Choir still find ways to create music through pandemic

Students+of+the+Freshmen+Men%27s+Choir+join+together+to+rehearse+their+music.+Although+they+are+wearing+masks+and+six+feet+apart%2C+they+still+can+be+together+and+create+music+through+this+pandemic.+%0A

Photo by Ella Hamilton

Students of the Freshmen Men’s Choir join together to rehearse their music. Although they are wearing masks and six feet apart, they still can be together and create music through this pandemic.

Ella Hamilton, Social Media Editor

Much time and energy has gone into the planning for this school year, so many aspects are different than what has ever been seen due to the Coronavirus. Choir is one class that has been affected and has had to change quite a bit. From planning, virtual concerts and singing in masks, this year will look a whole lot different.

Although the state and district are not allowing large gatherings, the music department still finds ways to show off their music. The Choirs at Stillwater will be having a virtual concert Nov. 9-10. They will sing together while being recorded by Valley Access Channels. 

“We are going to have a live stream concert on November ninth and November 10th in the high school gymnasium. Monday will be Concert Choir and Bell Chanter, Tuesday will be ninth grade, ninth grade men and varsity men and women, and we will sing the music we’ve learned this quarter, they will stand six feet apart and Valley Access Channels will come in and record that performance so that it can be live streamed to friends and families at home,” choir director Katelyn Larson explained. 

Choir director Angela Mitchell added, “They’ve been working on the same repertoire of course, and we’ll figure out in that space how we can socially distance them and still get a semblance of representation of the things that they’ve worked on this quarter,” while she was talking about their virtual concert.

The choirs have been rehearsing two days a week. When they are rehearsing each student is placed six feet apart and wearing a mask. 

“It’s also been a challenge for students to get used to singing six feet apart, and with a mask it changes the way that they hear things they feel a little bit more isolated and again have to be really independent,” Larson said.

Junior Maddy Puhrmann said they have been going to after school rehearsals working on songs for their virtual concert. 

It’s also been a challenge for students to get used to singing six feet apart, and with a mask it changes the way that they hear things they feel a little bit more isolated and again have to be really independent.”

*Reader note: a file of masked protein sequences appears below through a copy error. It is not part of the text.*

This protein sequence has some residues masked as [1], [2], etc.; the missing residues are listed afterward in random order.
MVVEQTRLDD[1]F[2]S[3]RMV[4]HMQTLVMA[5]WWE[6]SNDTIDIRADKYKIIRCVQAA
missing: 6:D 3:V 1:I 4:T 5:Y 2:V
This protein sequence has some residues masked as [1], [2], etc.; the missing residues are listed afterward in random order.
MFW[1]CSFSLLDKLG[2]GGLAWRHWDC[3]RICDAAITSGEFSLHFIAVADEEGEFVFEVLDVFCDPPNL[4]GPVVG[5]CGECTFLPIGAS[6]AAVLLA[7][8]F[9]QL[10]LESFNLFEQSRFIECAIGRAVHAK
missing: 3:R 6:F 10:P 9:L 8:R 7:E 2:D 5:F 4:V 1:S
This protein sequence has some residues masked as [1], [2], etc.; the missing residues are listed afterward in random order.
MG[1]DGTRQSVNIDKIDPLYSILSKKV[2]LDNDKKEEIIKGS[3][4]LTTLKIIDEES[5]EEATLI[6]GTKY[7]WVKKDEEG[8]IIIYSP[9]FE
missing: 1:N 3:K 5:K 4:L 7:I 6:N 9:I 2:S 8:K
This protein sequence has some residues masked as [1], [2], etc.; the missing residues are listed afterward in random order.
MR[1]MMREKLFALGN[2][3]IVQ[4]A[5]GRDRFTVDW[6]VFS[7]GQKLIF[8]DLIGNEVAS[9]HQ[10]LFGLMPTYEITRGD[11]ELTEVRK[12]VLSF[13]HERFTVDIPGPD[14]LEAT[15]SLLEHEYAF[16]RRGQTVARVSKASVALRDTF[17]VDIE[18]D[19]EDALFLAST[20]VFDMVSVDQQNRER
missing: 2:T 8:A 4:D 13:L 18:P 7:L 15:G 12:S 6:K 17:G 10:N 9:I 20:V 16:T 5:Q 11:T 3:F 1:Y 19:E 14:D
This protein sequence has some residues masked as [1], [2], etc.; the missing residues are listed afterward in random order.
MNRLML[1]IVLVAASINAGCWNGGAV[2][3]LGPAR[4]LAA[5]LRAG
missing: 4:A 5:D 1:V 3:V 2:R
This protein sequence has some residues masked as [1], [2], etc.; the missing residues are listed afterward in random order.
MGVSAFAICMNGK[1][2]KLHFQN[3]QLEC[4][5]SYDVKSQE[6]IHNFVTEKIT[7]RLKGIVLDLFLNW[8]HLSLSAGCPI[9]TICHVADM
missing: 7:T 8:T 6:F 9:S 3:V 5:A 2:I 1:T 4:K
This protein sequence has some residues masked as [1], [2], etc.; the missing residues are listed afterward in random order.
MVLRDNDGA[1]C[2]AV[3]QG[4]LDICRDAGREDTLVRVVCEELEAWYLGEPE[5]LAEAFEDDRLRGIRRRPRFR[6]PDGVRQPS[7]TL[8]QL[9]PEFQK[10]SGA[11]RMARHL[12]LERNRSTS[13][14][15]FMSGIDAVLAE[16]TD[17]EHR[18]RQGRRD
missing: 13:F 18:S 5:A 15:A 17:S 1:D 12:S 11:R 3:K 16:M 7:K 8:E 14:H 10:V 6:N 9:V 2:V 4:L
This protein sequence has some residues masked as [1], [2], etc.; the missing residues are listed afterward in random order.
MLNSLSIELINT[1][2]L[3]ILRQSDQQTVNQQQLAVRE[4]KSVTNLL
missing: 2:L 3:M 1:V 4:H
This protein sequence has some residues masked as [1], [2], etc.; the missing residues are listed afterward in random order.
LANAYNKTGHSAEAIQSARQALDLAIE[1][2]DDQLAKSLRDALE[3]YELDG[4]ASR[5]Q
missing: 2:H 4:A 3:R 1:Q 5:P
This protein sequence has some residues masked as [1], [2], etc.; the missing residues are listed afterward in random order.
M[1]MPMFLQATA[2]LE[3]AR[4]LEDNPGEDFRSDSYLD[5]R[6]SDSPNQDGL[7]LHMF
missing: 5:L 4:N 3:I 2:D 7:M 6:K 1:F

— Katelyn Larson

During the summer, teachers did not know what the school year was going to be like. This made it tough for teachers to lesson plan and get ready for the school year.  Teachers did not know if or when students would be in the building and what the situation was going to look like.

“We couldn’t do a whole lot of planning until we knew what kind of situation we’d be in of course, so planning wise it felt very different. In fact, we didn’t know what kind of balance we would have. …  It wasn’t even until a couple of weeks before school that they had decided how they would split kids into cohorts. So it was precarious really,” Mitchell explained. 

In addition to mask wearing and staying socially distant, the coronavirus forces class sizes to be significantly smaller. The building is limited to approximately 50 percent capacity. This affects large classes like choir, band and orchestra. 

“It’s challenging to have smaller groups of students in choir where you’re used to larger numbers and our ensembles would be anywhere from 40 to 75 students singing together. Now we really have a maximum of about 24, so that we can fit in the choir room,” Larson said. 

Despite all of the tough changes and difficulties, some students have still found ways to be a part of something that makes them happy. Even with the limited amount of activities provided, students still have ways to be involved. 

“I really love music, I’m super involved with the music programs at the high school because they are so amazing. Everyone is extremely welcoming and friendly and it makes choir so much more enjoyable,” Puhrmann explained.

“I loved that I was with a group of people, as a high school choir student I loved being with a group of people that I would normally not spend a lot of time with people of all different backgrounds, all different beliefs, all different interests, coming together and sharing this bond and becoming friends because they love choral music and they’re creating something really meaningful together,” Larson added.

Choir teacher Angela Mitchell: “The ability of what we do together, the bonds that are formed, the personality of an ensemble. I love that. It’s always exciting. I just love creating music with kids.”